Kremlin-linked hackers behind attacks targeting Turkish gov’t

Researchers from Trend Micro, a security software company, claimed Pawn Storm, a hacking group believed to have links with the Russian government, were behind a string of attacks targeting websites belonging to the Turkish government and a newspaper.

In a blog post, researchers said Pawn Storm, which launched attacks on a list of targets known for their anti-Russian stance, targeted the Prime Ministry, Parliament, the Prime Ministry’s Directorate General of Press and Information, as well as Hürriyet newspaper, during January and February. Researchers said Trend Micro had warned the government at an early stage to mitigate the impact of the attacks. Researchers added that the cyberattack group created a series of fake email servers to gain access to computer networks of the agencies mentioned above. They also said Pawn Storm used a network infrastructure based in the Netherlands.

Trend Micro describes Pawn Storm as an active economic and political cyberespionage operation that targets a wide range of high-profile entities, from government institutions to media personalities, and estimates the date the hacking group became active as 2004. The group has previously compromised websites of the Polish government, military and defense institutions in the United States, as well as Ukrainian activists and others perceived as opposing the policies of the Russian government.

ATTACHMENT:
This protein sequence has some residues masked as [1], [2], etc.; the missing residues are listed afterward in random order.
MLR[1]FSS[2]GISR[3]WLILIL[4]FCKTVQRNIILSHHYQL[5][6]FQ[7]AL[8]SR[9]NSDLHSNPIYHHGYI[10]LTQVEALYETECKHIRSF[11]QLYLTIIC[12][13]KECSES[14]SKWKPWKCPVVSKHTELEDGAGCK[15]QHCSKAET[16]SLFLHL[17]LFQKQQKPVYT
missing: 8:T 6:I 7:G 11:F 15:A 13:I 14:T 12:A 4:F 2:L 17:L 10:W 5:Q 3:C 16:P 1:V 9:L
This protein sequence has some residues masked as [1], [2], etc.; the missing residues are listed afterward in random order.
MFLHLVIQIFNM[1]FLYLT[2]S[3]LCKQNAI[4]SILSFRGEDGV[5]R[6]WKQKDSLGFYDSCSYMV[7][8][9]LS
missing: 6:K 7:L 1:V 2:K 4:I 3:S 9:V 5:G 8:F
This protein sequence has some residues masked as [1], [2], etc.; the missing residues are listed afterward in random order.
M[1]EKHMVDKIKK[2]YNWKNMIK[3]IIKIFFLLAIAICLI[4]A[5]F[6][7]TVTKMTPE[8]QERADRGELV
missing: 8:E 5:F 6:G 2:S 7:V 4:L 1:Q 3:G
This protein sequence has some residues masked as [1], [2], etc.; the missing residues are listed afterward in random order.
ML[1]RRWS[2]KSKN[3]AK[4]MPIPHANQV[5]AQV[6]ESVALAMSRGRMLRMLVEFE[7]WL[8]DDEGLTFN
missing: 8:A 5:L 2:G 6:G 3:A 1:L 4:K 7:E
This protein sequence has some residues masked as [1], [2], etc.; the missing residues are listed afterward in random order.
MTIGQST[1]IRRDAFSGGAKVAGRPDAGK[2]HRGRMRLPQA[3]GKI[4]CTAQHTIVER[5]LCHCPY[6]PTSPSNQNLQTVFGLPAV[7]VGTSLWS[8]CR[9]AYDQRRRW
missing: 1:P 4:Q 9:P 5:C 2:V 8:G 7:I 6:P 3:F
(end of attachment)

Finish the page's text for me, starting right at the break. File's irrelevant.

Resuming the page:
Turkey’s ties with Russia were strained after November, when a Russian fighter jet that violated Turkish air space was shot down by the Turkish Armed Forces.

Turkey last year fell victim to some of the most intense cyberattacks in recent history, which led to collapse of online systems and forced major banks to temporarily shut down their websites. Though it was not clear who was behind the string of attacks, experts indicated the attacks originated from abroad, while media reports suggested that a flood of traffic to Turkish Internet servers handling more than 300,000 websites could be coming from Russia. The disruptive traffic, known as Distributed Denial of Service (DDoS) attacks – in which thousands of computers targeted at specific Internet targets – resulted in web speeds plummeting at some sites, according to, a nongovernmental body administering addresses for websites using Turkey’s “.tr” country code top-level domain.